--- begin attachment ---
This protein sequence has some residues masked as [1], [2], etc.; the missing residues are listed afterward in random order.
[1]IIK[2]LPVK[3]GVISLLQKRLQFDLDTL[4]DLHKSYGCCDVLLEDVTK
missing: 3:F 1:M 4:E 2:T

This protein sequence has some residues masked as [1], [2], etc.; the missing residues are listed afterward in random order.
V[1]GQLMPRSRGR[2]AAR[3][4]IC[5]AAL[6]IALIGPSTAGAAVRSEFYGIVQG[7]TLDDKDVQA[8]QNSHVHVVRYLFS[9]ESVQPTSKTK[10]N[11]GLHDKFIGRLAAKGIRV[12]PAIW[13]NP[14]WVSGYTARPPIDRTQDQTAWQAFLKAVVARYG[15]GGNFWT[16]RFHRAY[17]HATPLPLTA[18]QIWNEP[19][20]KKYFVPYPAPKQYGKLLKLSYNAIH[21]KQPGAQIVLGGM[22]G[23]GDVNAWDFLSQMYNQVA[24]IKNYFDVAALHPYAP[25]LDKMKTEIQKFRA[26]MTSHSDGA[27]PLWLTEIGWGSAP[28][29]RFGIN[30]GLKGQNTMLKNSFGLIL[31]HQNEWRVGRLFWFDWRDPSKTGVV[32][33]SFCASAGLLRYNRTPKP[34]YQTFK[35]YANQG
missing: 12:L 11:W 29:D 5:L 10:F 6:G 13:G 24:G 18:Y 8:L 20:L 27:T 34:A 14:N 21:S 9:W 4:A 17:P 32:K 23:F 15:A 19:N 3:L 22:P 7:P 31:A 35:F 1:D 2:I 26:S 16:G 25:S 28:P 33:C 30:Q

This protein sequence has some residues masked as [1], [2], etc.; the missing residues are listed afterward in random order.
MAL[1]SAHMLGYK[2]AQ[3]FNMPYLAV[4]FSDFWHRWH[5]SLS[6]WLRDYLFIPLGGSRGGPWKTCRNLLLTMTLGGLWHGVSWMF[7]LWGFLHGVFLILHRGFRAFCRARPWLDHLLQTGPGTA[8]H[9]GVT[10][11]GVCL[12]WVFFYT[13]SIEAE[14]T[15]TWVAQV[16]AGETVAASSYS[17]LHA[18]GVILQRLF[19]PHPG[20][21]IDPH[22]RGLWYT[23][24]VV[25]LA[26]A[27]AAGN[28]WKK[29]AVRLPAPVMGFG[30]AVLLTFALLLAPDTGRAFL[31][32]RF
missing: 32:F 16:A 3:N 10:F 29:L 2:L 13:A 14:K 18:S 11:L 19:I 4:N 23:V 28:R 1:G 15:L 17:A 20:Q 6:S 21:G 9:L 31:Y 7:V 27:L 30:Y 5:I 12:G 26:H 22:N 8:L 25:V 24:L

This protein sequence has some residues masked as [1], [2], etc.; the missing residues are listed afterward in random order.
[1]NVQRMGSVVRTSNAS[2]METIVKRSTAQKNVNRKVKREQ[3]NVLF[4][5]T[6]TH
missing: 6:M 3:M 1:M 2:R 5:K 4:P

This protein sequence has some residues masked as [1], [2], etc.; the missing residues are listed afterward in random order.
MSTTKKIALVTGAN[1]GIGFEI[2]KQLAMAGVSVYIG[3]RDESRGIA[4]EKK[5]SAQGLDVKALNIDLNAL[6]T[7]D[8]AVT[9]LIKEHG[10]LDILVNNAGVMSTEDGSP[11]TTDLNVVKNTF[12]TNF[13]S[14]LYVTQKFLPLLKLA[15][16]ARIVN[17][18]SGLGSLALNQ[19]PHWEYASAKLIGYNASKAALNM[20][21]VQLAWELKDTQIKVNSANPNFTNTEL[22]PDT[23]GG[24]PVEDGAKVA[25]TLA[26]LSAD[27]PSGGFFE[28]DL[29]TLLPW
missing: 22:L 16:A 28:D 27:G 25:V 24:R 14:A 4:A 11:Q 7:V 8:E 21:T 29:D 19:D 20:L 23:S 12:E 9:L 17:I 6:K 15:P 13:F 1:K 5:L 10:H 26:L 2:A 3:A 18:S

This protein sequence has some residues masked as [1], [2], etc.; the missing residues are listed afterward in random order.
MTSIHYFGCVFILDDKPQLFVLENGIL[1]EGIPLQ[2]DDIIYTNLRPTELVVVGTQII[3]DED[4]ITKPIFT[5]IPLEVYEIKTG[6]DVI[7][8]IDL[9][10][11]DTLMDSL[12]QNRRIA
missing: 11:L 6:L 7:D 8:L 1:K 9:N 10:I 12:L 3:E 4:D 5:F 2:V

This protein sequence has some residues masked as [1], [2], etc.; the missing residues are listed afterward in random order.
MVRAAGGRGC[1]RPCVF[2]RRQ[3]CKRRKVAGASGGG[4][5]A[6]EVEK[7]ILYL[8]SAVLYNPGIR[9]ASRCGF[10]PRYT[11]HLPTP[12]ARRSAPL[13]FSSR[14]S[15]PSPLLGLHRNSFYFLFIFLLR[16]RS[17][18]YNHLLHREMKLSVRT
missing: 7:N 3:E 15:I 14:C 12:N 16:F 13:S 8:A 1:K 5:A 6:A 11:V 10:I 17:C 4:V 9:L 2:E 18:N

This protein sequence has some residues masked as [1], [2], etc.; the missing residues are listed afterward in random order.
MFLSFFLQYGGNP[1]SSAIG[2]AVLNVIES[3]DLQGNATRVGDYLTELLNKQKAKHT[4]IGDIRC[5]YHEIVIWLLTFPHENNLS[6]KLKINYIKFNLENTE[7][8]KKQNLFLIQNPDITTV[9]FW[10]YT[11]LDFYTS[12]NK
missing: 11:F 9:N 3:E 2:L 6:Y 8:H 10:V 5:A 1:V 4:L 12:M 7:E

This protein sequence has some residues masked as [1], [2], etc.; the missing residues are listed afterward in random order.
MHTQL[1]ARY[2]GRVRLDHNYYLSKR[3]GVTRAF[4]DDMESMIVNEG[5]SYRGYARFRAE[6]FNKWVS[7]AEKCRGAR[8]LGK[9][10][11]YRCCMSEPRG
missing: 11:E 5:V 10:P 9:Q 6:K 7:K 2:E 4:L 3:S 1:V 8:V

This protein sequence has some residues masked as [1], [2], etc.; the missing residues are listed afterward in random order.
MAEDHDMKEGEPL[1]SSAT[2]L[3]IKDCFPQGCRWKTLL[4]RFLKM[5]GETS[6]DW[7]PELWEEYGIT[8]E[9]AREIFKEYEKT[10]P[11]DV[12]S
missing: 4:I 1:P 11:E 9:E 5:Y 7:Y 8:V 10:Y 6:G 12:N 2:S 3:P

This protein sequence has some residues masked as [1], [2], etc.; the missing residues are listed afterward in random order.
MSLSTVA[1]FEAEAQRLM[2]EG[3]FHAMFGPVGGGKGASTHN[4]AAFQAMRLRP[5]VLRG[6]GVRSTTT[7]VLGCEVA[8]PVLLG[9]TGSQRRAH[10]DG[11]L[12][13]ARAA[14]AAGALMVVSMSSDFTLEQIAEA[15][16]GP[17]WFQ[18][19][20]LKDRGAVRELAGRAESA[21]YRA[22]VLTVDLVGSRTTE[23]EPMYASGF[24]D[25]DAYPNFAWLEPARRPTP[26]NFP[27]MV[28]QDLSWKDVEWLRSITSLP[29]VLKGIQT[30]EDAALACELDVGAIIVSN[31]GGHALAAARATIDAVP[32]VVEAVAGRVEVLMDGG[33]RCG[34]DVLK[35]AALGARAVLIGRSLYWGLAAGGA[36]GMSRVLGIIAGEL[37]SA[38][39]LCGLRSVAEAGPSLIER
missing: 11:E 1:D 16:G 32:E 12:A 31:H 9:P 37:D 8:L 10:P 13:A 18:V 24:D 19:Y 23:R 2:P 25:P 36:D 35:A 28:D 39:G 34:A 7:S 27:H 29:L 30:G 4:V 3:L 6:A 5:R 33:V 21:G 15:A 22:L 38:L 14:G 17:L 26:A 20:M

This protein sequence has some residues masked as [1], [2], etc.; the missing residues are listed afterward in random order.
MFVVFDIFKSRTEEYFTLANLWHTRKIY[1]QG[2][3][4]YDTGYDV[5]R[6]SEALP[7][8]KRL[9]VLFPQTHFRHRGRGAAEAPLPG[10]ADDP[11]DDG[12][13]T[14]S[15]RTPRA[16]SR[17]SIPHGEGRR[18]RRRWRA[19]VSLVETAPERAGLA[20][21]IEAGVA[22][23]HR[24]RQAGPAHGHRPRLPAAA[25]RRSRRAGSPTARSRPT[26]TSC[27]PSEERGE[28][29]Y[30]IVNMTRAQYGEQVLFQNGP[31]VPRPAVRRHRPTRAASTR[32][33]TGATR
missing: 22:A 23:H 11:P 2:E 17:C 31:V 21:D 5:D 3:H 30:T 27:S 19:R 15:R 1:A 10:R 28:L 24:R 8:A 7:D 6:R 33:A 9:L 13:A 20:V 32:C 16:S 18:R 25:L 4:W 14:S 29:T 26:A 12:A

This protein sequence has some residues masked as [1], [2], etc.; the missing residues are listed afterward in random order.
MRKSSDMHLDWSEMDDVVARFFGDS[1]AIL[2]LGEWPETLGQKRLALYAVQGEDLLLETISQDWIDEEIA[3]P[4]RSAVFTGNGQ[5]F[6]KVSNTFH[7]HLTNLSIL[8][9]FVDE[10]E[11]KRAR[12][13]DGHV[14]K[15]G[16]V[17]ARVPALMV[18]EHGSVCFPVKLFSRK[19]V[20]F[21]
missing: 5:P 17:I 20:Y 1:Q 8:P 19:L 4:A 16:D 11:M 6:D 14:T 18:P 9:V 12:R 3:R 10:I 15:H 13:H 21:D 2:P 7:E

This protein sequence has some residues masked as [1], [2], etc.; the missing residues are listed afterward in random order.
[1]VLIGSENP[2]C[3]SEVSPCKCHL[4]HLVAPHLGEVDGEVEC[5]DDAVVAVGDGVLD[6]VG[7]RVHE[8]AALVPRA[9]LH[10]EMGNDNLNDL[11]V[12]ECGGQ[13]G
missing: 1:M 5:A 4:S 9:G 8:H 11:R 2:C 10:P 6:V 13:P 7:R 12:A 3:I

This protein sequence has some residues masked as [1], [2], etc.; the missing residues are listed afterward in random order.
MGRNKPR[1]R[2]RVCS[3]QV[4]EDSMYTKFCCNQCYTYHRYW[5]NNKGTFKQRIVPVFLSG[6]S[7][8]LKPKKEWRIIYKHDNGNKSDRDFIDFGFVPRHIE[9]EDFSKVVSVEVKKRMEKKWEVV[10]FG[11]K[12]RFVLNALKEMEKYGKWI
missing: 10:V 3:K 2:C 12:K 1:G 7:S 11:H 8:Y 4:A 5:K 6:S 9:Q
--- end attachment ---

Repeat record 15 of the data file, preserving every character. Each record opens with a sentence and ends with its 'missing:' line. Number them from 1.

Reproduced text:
This protein sequence has some residues masked as [1], [2], etc.; the missing residues are listed afterward in random order.
MGRNKPR[1]R[2]RVCS[3]QV[4]EDSMYTKFCCNQCYTYHRYW[5]NNKGTFKQRIVPVFLSG[6]S[7][8]LKPKKEWRIIYKHDNGNKSDRDFIDFGFVPRHIE[9]EDFSKVVSVEVKKRMEKKWEVV[10]FG[11]K[12]RFVLNALKEMEKYGKWI
missing: 10:V 3:K 2:C 12:K 1:G 7:S 11:H 8:Y 4:A 5:K 6:S 9:Q